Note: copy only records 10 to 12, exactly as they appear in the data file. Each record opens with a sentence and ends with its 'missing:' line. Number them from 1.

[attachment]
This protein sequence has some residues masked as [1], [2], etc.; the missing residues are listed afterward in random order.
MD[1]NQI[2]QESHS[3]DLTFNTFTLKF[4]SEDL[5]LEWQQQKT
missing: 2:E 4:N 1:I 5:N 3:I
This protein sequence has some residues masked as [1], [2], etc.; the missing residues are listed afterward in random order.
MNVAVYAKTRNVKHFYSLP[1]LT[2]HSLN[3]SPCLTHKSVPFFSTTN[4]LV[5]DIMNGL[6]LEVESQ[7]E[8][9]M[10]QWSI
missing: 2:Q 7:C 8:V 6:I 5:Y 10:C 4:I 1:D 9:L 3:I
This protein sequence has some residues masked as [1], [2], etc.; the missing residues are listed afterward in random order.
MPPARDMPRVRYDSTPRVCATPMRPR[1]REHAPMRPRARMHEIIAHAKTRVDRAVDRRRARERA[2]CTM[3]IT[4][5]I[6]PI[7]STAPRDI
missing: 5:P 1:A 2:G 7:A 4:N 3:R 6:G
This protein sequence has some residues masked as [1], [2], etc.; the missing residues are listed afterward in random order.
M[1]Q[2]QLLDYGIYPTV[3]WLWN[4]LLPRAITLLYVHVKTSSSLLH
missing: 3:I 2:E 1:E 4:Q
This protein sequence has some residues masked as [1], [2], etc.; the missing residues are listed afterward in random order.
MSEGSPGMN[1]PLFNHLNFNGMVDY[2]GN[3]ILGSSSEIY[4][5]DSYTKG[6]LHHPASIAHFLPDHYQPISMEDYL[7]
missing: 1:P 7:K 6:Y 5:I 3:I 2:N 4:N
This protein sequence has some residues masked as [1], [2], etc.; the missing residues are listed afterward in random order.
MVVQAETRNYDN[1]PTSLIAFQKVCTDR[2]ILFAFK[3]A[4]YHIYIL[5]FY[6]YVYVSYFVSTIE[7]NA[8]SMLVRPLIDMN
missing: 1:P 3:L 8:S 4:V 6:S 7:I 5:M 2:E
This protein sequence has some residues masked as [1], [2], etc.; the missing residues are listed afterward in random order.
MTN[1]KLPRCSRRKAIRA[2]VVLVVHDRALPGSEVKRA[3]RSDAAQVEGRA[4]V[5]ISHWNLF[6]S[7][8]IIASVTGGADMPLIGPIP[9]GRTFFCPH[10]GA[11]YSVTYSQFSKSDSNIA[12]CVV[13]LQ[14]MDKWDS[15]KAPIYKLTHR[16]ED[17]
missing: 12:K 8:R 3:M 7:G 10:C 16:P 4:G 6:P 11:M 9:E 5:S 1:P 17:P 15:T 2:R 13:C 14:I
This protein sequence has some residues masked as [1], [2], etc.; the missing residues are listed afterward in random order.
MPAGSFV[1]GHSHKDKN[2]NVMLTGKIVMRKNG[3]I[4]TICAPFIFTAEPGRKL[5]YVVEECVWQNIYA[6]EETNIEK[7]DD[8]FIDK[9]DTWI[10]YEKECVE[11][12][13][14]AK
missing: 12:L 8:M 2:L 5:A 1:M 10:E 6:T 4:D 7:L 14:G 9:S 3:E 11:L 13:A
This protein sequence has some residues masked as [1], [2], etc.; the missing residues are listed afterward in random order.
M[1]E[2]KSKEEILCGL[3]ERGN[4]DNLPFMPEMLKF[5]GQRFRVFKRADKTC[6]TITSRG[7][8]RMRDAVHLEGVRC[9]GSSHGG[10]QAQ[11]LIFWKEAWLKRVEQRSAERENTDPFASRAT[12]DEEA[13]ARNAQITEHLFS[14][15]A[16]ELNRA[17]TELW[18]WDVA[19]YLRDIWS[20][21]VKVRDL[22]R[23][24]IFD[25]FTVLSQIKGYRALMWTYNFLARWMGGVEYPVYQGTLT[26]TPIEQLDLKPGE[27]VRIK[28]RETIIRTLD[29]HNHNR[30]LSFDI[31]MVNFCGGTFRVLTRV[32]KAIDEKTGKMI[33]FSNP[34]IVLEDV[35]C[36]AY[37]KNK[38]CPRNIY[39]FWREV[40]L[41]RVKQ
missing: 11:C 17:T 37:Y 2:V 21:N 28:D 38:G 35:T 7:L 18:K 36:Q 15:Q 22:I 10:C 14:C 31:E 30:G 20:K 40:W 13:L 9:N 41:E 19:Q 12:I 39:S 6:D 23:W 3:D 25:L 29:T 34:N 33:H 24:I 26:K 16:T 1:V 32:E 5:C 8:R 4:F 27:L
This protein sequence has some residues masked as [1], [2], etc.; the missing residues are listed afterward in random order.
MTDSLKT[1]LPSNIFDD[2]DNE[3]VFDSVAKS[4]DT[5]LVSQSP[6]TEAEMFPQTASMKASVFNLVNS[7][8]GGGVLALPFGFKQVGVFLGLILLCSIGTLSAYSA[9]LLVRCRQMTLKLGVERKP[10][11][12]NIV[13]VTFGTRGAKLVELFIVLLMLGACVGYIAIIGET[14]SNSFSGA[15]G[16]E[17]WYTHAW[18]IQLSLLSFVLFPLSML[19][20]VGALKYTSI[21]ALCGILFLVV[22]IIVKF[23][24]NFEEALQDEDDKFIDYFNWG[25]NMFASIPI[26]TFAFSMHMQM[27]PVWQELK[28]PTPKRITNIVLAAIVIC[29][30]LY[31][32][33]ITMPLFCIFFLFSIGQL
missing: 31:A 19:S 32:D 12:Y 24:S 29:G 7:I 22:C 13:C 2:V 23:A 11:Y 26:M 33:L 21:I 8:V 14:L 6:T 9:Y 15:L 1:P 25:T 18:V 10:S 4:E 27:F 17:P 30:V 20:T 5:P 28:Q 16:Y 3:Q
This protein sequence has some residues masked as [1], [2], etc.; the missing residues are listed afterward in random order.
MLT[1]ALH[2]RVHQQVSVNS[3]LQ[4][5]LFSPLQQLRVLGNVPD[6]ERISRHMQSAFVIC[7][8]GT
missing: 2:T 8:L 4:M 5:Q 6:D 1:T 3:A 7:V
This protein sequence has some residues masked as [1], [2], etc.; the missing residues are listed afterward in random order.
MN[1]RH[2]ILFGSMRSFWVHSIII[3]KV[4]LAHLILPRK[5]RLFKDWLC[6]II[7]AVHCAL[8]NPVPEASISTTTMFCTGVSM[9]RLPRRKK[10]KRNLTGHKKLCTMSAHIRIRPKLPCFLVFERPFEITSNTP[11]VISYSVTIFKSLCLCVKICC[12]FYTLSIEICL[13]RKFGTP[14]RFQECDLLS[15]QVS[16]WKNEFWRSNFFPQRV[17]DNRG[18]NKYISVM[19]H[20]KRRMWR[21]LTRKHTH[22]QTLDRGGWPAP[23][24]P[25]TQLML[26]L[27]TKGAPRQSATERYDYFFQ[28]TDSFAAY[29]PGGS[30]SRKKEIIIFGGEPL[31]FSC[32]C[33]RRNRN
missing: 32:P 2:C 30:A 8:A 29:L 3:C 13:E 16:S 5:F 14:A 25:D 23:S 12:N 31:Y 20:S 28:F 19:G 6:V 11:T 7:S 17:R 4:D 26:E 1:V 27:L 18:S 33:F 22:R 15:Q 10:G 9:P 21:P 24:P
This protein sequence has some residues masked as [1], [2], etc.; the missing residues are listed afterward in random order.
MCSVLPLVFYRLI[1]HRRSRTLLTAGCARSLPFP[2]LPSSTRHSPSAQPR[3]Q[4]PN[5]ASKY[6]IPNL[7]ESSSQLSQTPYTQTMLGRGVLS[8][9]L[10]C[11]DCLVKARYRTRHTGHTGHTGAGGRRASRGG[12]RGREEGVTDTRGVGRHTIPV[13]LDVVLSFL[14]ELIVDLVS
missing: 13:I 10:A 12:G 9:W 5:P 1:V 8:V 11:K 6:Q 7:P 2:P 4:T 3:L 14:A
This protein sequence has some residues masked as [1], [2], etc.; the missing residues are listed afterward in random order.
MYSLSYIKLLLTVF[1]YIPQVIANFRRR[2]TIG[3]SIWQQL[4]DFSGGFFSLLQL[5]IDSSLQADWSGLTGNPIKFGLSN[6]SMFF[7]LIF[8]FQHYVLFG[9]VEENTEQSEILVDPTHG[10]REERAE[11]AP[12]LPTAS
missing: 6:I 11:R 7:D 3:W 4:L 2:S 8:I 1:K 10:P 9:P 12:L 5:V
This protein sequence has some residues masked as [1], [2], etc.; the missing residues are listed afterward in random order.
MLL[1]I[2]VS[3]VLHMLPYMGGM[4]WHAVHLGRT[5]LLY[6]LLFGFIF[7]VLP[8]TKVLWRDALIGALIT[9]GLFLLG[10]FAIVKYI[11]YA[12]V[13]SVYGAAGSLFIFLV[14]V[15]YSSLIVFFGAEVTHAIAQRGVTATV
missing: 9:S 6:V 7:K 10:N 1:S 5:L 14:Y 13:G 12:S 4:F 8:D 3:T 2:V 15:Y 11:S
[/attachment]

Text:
This protein sequence has some residues masked as [1], [2], etc.; the missing residues are listed afterward in random order.
MTDSLKT[1]LPSNIFDD[2]DNE[3]VFDSVAKS[4]DT[5]LVSQSP[6]TEAEMFPQTASMKASVFNLVNS[7][8]GGGVLALPFGFKQVGVFLGLILLCSIGTLSAYSA[9]LLVRCRQMTLKLGVERKP[10][11][12]NIV[13]VTFGTRGAKLVELFIVLLMLGACVGYIAIIGET[14]SNSFSGA[15]G[16]E[17]WYTHAW[18]IQLSLLSFVLFPLSML[19][20]VGALKYTSI[21]ALCGILFLVV[22]IIVKF[23][24]NFEEALQDEDDKFIDYFNWG[25]NMFASIPI[26]TFAFSMHMQM[27]PVWQELK[28]PTPKRITNIVLAAIVIC[29][30]LY[31][32][33]ITMPLFCIFFLFSIGQL
missing: 31:A 19:S 32:D 12:Y 24:S 29:G 7:I 22:C 13:C 2:V 23:A 11:Y 26:M 33:L 21:I 8:V 14:L 6:T 9:Y 15:L 1:P 25:T 18:V 10:S 4:E 27:F 17:P 30:V 20:T 5:P 28:Q 16:Y 3:Q
This protein sequence has some residues masked as [1], [2], etc.; the missing residues are listed afterward in random order.
MLT[1]ALH[2]RVHQQVSVNS[3]LQ[4][5]LFSPLQQLRVLGNVPD[6]ERISRHMQSAFVIC[7][8]GT
missing: 2:T 8:L 4:M 5:Q 6:D 1:T 3:A 7:V
This protein sequence has some residues masked as [1], [2], etc.; the missing residues are listed afterward in random order.
MN[1]RH[2]ILFGSMRSFWVHSIII[3]KV[4]LAHLILPRK[5]RLFKDWLC[6]II[7]AVHCAL[8]NPVPEASISTTTMFCTGVSM[9]RLPRRKK[10]KRNLTGHKKLCTMSAHIRIRPKLPCFLVFERPFEITSNTP[11]VISYSVTIFKSLCLCVKICC[12]FYTLSIEICL[13]RKFGTP[14]RFQECDLLS[15]QVS[16]WKNEFWRSNFFPQRV[17]DNRG[18]NKYISVM[19]H[20]KRRMWR[21]LTRKHTH[22]QTLDRGGWPAP[23][24]P[25]TQLML[26]L[27]TKGAPRQSATERYDYFFQ[28]TDSFAAY[29]PGGS[30]SRKKEIIIFGGEPL[31]FSC[32]C[33]RRNRN
missing: 32:P 2:C 30:A 8:A 29:L 3:C 13:E 16:S 5:F 14:A 25:D 23:S 12:N 31:Y 20:S 28:F 19:G 6:V 11:T 7:S 17:R 4:D 26:E 1:V 27:L 18:S 33:F 22:R 15:Q 10:G 9:P 21:P 24:P